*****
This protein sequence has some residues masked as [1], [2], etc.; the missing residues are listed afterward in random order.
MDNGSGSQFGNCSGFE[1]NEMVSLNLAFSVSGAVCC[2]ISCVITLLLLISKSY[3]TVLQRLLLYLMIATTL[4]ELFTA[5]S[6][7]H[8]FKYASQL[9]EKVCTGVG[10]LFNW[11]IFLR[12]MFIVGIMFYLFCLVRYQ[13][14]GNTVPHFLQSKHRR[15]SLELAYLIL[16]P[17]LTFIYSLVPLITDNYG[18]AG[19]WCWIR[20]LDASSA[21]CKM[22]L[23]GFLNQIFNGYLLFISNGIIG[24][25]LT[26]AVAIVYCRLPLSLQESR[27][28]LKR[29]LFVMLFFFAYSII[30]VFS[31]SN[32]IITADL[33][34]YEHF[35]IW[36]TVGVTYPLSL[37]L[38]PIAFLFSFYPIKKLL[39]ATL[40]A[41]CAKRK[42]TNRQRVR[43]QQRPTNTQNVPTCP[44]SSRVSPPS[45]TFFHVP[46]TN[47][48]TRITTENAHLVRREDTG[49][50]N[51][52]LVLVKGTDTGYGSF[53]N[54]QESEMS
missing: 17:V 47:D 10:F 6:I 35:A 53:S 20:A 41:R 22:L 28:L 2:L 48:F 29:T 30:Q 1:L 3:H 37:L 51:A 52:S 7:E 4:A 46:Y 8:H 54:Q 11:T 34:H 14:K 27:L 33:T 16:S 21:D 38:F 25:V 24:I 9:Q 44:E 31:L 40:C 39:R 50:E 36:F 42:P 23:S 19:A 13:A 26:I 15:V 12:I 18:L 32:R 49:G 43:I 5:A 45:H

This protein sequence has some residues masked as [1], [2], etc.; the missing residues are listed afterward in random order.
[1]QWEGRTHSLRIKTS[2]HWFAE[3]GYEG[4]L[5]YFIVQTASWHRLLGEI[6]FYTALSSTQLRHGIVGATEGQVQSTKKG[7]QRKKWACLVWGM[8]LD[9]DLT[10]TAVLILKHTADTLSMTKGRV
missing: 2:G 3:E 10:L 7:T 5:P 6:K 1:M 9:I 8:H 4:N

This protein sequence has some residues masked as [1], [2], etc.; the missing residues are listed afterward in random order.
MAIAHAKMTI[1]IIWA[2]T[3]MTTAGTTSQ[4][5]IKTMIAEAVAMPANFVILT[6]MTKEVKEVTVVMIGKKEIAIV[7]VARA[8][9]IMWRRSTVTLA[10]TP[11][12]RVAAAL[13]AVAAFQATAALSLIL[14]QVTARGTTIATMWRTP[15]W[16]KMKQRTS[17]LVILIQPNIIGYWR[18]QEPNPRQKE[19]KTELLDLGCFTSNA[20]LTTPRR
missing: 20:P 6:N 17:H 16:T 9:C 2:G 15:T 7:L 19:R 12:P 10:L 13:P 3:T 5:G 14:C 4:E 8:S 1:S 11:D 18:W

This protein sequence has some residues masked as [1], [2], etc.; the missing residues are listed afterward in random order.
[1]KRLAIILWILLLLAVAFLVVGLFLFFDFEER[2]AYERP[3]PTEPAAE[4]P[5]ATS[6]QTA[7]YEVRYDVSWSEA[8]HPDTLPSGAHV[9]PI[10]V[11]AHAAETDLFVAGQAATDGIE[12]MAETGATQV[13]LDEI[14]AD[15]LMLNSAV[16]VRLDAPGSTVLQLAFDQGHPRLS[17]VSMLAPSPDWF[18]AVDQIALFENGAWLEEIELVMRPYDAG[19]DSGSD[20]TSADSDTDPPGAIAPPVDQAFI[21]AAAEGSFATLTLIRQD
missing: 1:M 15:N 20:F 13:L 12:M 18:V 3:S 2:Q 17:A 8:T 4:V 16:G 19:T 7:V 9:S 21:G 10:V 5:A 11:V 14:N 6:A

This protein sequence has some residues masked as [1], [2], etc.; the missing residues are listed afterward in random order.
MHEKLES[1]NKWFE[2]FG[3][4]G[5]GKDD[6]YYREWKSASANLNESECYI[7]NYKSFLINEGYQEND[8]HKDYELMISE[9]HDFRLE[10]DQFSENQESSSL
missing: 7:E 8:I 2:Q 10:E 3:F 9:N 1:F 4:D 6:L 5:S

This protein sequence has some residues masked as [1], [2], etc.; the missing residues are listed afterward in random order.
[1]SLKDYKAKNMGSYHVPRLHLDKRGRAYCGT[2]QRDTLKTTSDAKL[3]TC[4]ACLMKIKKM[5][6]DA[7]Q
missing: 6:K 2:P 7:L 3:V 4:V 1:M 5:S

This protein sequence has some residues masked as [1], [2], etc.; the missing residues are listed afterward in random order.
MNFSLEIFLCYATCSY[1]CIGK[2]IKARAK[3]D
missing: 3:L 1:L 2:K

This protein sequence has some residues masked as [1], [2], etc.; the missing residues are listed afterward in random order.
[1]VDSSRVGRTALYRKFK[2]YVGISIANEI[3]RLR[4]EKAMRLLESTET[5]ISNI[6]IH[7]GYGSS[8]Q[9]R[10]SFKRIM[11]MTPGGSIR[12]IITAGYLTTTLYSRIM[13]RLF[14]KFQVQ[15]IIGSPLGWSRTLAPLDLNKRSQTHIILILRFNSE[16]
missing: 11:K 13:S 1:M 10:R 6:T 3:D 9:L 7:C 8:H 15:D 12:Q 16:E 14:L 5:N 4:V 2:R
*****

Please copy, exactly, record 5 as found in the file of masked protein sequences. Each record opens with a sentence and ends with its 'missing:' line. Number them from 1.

This protein sequence has some residues masked as [1], [2], etc.; the missing residues are listed afterward in random order.
MHEKLES[1]NKWFE[2]FG[3][4]G[5]GKDD[6]YYREWKSASANLNESECYI[7]NYKSFLINEGYQEND[8]HKDYELMISE[9]HDFRLE[10]DQFSENQESSSL
missing: 7:E 8:I 2:Q 10:E 3:F 9:N 1:F 4:D 6:L 5:S